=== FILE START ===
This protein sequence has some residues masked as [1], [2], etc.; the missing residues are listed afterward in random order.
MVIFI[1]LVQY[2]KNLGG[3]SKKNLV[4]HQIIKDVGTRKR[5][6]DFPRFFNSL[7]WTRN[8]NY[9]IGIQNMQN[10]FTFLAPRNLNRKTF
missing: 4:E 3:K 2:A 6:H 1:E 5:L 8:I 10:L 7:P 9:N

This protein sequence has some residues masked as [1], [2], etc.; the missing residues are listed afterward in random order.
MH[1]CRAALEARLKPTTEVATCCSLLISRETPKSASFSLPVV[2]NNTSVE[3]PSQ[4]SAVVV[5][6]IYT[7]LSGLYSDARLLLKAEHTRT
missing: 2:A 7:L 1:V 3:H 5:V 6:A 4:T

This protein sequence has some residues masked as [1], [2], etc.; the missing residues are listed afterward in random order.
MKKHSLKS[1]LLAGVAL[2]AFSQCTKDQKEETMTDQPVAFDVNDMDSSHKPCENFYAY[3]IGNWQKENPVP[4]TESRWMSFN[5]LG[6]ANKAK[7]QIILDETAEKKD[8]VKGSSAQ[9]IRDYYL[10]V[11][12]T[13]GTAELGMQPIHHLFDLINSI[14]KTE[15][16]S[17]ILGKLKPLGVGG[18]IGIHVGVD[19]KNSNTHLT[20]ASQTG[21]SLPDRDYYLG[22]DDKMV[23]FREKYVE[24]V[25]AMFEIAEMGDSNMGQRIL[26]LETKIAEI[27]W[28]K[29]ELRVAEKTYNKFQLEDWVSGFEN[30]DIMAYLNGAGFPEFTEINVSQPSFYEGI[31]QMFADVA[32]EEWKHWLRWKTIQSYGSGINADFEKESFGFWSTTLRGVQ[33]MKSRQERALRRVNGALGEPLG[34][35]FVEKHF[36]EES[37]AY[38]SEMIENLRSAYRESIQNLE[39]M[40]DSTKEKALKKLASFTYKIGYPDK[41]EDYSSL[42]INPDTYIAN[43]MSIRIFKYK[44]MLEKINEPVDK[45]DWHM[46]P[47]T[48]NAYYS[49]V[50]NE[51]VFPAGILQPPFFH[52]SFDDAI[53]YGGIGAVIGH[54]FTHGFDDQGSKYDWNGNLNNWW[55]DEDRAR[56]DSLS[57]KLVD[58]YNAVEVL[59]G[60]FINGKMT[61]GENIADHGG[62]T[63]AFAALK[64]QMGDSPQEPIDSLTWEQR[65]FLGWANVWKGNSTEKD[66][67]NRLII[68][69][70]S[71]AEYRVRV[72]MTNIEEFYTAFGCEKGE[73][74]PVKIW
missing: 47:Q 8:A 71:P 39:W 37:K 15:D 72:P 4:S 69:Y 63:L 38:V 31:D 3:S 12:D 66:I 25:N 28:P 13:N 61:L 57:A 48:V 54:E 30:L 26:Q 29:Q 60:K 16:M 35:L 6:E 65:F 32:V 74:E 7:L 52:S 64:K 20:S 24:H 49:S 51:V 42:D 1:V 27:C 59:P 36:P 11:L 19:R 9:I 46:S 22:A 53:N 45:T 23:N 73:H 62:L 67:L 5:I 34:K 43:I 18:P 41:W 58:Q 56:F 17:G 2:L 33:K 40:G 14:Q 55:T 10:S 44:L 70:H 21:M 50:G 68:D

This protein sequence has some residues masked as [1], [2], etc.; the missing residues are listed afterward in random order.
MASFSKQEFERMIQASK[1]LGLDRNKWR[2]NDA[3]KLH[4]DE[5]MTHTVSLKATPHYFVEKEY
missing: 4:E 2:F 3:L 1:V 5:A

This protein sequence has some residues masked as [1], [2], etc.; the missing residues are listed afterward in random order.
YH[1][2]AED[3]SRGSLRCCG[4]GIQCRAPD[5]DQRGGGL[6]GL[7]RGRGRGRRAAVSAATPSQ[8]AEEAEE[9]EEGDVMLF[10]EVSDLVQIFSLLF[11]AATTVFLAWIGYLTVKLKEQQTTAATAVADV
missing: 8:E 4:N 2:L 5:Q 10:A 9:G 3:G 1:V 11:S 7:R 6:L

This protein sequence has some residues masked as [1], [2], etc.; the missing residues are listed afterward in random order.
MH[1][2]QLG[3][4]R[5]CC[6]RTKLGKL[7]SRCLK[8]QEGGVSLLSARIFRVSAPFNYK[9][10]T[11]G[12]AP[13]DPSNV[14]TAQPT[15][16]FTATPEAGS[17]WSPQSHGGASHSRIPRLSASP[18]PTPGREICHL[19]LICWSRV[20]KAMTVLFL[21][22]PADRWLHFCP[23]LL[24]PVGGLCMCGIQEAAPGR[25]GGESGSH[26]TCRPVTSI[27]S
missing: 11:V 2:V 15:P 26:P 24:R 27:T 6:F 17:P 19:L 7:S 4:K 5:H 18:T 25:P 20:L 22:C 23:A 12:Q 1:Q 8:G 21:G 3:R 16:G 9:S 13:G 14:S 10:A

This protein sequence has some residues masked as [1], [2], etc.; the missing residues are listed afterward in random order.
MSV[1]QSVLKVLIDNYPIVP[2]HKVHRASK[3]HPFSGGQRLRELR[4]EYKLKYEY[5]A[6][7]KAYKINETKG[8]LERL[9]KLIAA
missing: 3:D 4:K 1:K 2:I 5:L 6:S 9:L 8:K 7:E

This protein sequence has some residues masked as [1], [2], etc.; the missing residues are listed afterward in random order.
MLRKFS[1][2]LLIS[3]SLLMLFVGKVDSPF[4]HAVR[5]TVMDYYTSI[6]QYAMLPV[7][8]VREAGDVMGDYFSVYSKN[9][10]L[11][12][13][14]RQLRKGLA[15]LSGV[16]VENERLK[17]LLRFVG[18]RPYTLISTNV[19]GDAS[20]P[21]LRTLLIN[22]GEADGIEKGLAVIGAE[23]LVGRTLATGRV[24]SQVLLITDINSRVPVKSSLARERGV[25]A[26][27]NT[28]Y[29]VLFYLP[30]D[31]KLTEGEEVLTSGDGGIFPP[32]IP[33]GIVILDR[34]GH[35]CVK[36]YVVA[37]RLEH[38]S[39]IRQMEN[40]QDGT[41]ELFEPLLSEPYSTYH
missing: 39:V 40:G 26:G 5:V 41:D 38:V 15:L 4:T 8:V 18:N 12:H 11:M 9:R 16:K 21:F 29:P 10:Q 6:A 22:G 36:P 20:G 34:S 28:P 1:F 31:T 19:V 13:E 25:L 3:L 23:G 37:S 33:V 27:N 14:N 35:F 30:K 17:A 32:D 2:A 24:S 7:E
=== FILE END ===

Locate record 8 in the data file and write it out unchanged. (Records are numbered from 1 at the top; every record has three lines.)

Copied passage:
This protein sequence has some residues masked as [1], [2], etc.; the missing residues are listed afterward in random order.
MLRKFS[1][2]LLIS[3]SLLMLFVGKVDSPF[4]HAVR[5]TVMDYYTSI[6]QYAMLPV[7][8]VREAGDVMGDYFSVYSKN[9][10]L[11][12][13][14]RQLRKGLA[15]LSGV[16]VENERLK[17]LLRFVG[18]RPYTLISTNV[19]GDAS[20]P[21]LRTLLIN[22]GEADGIEKGLAVIGAE[23]LVGRTLATGRV[24]SQVLLITDINSRVPVKSSLARERGV[25]A[26][27]NT[28]Y[29]VLFYLP[30]D[31]KLTEGEEVLTSGDGGIFPP[32]IP[33]GIVILDR[34]GH[35]CVK[36]YVVA[37]RLEH[38]S[39]IRQMEN[40]QDGT[41]ELFEPLLSEPYSTYH
missing: 39:V 40:G 26:G 5:V 41:D 38:V 15:L 4:T 8:V 18:N 12:H 11:M 9:R 16:K 21:F 29:P 10:Q 6:A 22:G 36:P 20:G 34:S 28:P 1:F 31:T 19:V 13:E 25:L 3:L 23:G 37:S 33:V 27:N 14:N 35:F 30:K 17:A 32:D 2:A 24:S 7:E